Everything Old is New Again? (more frozen flora)

Some beautiful images to start the year. My thanks to Karen McRae and her exquisite eye for capturing these moments so perfectly.

Wishing everyone a good 2019!

All images copyright Karen McRae, 2019, including ‘featured image’ at the top of this page.

Slippages – Score and Performance

UBC Symphony Orchestra performs Deborah Carruthers’ “slippages” from UBC School of Music on Vimeo.

Here’s a video of the performance of Slippages, edited by Jonathan Girard to show the relationship between the Graphic Score written by Deborah Carruthers & the performance the audience heard.

It was great to be involved in this project; my thanks to Deborah, Jonathan, and John William for being such great collaborators, and for welcoming me in to this project!



This morning offered a landscape rimed with frost.

The mundane and usually overlooked things that surround us, flung into high relief, augmented.

A moment in which things as they are become something more  – at least for a little while.



Warm enough (just) for pulling gloves off, grabbing the phone and capturing a moment or two.

Those chance meetings between the dailiness of getting from here to there, and moments of extraordinary loveliness.



… some frost drawings from the day, courtesy back alley weeds and a pickup truck tailgate.



There are so many moving targets right now.

Everything’s in flux.

Everything’s changing, so fast. Blink and you miss it.

The earth can’t decide if it’s holding it’s breath and waiting, or running on ahead in a rush; sometimes both in the same day.

I was out for a long walk a week or so ago, and the familiar landscape of very early spring captivated me as it always does: lines and planes and subtle shifting colours.

Hints of things to come, traces of change, shifts below the surface.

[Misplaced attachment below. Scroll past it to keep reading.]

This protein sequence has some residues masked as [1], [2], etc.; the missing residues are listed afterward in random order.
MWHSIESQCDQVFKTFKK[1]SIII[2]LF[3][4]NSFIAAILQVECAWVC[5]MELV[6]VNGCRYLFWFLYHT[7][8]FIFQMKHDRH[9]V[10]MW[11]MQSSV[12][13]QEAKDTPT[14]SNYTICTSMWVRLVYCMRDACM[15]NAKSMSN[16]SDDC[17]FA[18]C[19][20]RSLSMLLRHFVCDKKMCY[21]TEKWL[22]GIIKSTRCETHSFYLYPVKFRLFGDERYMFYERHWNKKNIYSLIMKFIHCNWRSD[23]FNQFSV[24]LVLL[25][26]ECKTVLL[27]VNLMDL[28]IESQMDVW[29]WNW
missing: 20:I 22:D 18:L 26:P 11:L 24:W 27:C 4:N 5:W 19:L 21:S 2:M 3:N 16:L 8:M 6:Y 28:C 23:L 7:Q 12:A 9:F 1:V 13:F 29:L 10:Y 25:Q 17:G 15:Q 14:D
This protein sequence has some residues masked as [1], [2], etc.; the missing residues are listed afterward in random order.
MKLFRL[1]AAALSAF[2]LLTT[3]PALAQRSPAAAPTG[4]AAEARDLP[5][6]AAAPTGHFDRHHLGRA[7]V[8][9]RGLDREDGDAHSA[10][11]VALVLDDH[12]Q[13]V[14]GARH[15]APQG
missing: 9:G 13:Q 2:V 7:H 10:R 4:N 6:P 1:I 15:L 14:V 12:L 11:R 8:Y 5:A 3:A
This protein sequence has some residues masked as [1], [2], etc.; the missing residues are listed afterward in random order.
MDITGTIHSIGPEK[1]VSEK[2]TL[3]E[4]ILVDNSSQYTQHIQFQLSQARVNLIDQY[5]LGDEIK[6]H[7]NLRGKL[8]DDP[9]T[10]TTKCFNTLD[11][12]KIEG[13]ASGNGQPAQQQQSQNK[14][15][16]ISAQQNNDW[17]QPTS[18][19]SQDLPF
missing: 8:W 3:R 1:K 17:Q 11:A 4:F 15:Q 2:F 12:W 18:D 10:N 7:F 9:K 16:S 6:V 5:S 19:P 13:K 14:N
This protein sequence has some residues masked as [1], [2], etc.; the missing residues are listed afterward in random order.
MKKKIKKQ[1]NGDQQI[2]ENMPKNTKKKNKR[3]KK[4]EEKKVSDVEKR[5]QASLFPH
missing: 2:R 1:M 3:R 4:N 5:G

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… And just as quickly:  all of this river ice, altered completely with a (too short) warm spell, that sudden speeding-up of transformation that erases what was a gradual reinvention, solid to liquid.

There’s still ice in the valley, but it’s been subdued – it’s sun-worn now, rounded edges and dramatic cracks turned to soft grooves in what’s left – despite the renewed chill in the air.

Blink and you miss it. It’s the Prairies, it’s always been that way.


I have been a huge fan of Nicole Dextras’ work for a while now. There’s a powerful simplicity here, that I think speaks volumes about the thought and awareness that goes into the work. I encourage you to head over to Nicole Dextras’ web site and her blog. Well worth the trip! Happy Monday – enjoy!


It feels too good to be true, even though every cell in my body wants it to be so.

There’s been a rapid – and quite remarkable – change in the weather here the last few days, and (dare I say the ‘S’ word …) it feels like the first glimmers of Spring.

IMG_6419The warm days and sunshine have people smiling, climbing out of layers of clothing, anticipating more. Hungry for sun that actually heats the flesh.

The birds too. So much birdsong in the morning street, and the business of building and courting has begun in earnest; seemingly overnight, a switch has been flicked, and we all have permission to get on with the business of living in other ways than the stasis that months of cold bring.


And there are little moments of wonder built into this abrupt transition, everywhere.

Although it’s out of necessity I have spent as much time looking down at the ice-covered pavement than looking up at the brilliant blue sky these past few days, I’m not willing to (completely) curse the ice for its ability to send my feet flying in all directions at a moment’s notice. There’s some lovely stuff underfoot, between me and the battered and frost-heaved sidewalks.


Self-renewing sculptures pocketed the pavement this morning, and had me stopping to get some quick shots before they disappeared under the sun’s influence, at least for a few hours.


It’s all about surfaces just now – and what’s under them. Waiting to see the light of day. Again.